This time, I used the book The Otter Who Loved to Hold Hands by Heidi & Daniel Howarth. Before reading the book, I asked the students if they knew anything about otters. Some had heard of the animal, but weren't too sure what it was. So, we began to list some questions down that they had about otters. I explained to them that when you are trying to find answers to questions about a topic, it's called "doing research".
Then I asked them, "If we were doing research on otters, what could we use to find the answers to our questions?" and they immediately replied "Non-Fiction books!" (Yes, I admit to doing a little happy dance at their response!) So we ran over to the Non-Fiction section, and found a book about Otters. When we came back to the floor I told them that we could use the book to look up our answers, but there's something else we can use. This is when I introduced them to our databases, focusing on the absolutely wonderful Pebble Go! I showed them how, like a Non-Fiction book, a database gives us all kinds of facts about a topic.
We spent a few minutes reading the entry about otters, watching the video of them swimming, and even listening to the audio of their sounds. Then we read the story and several of the kids wanted to know if otters really do hold hands. I found this amazingly cute video here that shows two otters in a zoo holding hands as they float and sleep. They spent the rest of their library time investigating different animals on the database.
The next time we met, I read them clues from this fun book, What Animal Am I? by Caroline Hutchinson.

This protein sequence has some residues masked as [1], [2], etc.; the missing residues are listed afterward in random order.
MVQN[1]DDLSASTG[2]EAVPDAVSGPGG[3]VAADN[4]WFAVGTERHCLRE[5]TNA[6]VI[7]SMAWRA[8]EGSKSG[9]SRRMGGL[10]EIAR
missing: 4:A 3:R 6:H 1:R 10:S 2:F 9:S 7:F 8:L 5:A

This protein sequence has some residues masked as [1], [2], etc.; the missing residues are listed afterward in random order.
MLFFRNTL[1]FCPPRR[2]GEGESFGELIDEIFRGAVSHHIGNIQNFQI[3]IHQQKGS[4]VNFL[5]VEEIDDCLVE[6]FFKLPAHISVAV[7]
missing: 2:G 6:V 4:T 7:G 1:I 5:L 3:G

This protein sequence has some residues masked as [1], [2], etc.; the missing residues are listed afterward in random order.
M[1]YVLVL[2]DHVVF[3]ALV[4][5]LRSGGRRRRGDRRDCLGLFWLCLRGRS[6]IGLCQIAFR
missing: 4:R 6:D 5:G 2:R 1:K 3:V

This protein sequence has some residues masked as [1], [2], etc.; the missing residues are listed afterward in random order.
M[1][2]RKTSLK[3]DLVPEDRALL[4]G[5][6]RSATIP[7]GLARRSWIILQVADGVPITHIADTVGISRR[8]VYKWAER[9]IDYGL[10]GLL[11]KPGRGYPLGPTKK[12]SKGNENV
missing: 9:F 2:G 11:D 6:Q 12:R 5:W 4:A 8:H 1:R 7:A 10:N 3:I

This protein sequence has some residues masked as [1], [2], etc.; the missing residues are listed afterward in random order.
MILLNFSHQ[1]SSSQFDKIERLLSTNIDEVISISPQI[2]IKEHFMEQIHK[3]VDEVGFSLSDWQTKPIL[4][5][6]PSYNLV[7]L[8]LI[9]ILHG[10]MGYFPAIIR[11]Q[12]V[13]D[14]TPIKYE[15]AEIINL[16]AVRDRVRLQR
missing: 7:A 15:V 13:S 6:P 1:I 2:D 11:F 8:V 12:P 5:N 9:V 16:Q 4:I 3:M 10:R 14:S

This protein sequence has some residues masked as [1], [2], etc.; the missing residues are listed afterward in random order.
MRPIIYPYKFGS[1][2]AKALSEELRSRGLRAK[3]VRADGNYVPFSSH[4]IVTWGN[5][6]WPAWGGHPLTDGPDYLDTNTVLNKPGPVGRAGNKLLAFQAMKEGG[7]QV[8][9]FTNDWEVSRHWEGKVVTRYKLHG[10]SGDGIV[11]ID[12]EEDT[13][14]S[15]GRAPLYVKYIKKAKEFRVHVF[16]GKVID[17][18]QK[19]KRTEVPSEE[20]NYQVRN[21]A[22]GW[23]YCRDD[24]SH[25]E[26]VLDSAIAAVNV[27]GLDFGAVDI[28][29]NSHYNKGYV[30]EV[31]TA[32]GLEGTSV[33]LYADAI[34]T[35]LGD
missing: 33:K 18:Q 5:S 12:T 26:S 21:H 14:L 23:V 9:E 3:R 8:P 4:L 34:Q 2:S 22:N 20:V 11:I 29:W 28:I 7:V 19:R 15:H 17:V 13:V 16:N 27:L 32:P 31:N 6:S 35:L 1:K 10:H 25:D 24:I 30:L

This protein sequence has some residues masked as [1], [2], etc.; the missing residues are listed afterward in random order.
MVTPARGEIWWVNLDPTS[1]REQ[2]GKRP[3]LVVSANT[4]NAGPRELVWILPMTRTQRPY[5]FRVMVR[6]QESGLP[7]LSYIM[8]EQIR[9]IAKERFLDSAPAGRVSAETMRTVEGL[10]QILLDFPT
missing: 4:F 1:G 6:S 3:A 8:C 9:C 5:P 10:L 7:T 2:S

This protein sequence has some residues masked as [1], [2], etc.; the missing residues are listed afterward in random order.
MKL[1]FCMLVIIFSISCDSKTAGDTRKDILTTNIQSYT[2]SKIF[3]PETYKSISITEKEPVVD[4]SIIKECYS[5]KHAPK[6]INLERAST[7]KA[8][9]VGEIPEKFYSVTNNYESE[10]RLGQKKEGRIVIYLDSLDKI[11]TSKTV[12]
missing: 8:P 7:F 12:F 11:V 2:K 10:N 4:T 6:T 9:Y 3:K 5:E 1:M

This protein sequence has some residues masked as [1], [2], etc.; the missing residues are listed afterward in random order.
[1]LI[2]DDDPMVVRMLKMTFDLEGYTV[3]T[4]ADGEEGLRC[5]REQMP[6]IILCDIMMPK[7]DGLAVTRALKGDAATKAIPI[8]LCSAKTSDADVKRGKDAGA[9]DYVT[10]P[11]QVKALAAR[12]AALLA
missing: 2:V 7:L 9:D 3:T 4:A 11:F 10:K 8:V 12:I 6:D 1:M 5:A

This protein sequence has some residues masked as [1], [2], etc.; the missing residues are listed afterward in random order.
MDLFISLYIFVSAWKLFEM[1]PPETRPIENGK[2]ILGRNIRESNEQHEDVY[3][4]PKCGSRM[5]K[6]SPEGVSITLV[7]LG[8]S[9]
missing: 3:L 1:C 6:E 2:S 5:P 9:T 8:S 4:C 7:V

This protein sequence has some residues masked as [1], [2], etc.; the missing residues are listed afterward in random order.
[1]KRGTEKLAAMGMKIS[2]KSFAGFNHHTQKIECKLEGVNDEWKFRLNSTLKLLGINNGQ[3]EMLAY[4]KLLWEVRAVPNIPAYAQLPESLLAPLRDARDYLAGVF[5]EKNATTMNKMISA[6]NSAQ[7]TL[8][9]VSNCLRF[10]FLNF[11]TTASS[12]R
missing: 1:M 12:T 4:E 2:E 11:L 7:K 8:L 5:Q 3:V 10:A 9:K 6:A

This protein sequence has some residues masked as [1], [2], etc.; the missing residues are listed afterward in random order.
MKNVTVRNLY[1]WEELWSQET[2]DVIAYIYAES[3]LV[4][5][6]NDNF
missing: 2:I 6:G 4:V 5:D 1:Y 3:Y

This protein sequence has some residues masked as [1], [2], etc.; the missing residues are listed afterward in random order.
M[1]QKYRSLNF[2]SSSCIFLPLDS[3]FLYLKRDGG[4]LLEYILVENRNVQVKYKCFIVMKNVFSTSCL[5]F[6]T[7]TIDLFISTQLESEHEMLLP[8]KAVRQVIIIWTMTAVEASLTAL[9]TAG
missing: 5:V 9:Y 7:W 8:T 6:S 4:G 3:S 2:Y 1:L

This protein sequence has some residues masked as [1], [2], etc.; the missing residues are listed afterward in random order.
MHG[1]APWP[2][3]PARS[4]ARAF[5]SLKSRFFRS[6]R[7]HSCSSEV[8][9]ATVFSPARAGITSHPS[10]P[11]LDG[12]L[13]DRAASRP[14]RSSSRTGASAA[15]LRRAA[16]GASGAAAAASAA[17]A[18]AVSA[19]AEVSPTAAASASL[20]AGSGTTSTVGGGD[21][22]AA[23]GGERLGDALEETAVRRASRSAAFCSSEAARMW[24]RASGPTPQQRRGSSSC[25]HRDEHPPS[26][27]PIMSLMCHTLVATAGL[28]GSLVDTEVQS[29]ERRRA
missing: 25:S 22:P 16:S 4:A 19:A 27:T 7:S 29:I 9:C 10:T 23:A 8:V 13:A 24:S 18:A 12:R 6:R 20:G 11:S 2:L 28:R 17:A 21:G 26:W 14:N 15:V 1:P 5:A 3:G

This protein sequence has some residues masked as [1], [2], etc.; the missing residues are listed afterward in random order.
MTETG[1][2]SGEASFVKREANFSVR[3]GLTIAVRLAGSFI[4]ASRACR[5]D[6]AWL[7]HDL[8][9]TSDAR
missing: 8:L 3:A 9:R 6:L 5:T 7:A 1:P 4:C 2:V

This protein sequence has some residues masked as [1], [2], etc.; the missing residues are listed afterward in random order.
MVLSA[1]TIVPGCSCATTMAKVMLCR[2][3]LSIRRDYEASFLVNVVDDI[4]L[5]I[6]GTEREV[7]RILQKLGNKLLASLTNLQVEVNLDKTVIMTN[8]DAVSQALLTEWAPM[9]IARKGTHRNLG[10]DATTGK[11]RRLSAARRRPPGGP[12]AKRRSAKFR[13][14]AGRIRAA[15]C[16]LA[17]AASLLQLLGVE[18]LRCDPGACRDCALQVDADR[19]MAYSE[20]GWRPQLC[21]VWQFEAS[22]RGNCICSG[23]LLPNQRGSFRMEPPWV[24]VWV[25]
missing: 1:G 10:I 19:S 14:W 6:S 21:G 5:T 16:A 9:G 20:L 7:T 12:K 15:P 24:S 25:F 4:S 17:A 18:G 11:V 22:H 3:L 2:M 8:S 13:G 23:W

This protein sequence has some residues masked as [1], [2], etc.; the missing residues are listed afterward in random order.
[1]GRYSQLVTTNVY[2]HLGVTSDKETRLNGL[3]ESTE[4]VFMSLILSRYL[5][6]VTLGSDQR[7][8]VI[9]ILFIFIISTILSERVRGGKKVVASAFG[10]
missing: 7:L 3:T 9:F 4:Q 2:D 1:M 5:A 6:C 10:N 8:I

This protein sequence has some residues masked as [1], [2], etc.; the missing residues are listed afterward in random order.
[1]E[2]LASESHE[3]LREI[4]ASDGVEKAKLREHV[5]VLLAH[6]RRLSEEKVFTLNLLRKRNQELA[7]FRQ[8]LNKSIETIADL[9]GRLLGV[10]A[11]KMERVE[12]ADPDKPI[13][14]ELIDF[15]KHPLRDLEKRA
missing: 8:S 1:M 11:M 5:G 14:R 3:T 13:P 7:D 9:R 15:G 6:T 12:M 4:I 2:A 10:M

Afterwards, I asked them if they would like to create their very own Mystery Animal book. They were super excited, and right away started talking about the animal that they wanted to do. (It was extremely cute seeing them get this excited!) Since they were so into the project already I let them go onto Pebble Go to make sure the animal they wanted was on there or if they weren't sure what animal to do, they used this time to find one to research. At the end of our time, I showed them a sample of what our Mystery Animal book would look like:
On their next visit, we started out by going over the three research steps. I put up posters of Step #1: Plan, and reminded them that we would be making our own Mystery Animal books. We reviewed that we would be using the Pebble Go databases to find out answers.
Then we looked at Step #2: Do, and we read over the questions in the booklet so that they would know what to look for. (Once they have some experience with this process, we'll do this again and they will be able to choose their own questions.)
At the end of our time, I put up the last poster, Step #3: Review, and we checked to see if they needed more time to finish or needed more time to add better details so that they could be proud of their work.
Once everyone was done, we had a super share time and each student had an opportunity to get up in front of the class and share their clues while we tried to guess the correct animal. This was so much fun, and the students really enjoyed researching! I can't wait to do this again next year, much earlier, so that we will have time to do another one where they get to choose their own questions. I'm also excited to see if they remember doing this next year as first graders, when we bump up the three research steps to the Big 6 steps. You can read about that Recipe for Research activity on my blog here if you're interested.
If you'd like to try this with your own students, you can get a copy here at my TpT store or at Teacher's Notebook. I even included an alternative format that you can use for the second time around.
What experiences have you had with researching with Kindergarten? I'd love to hear your ideas!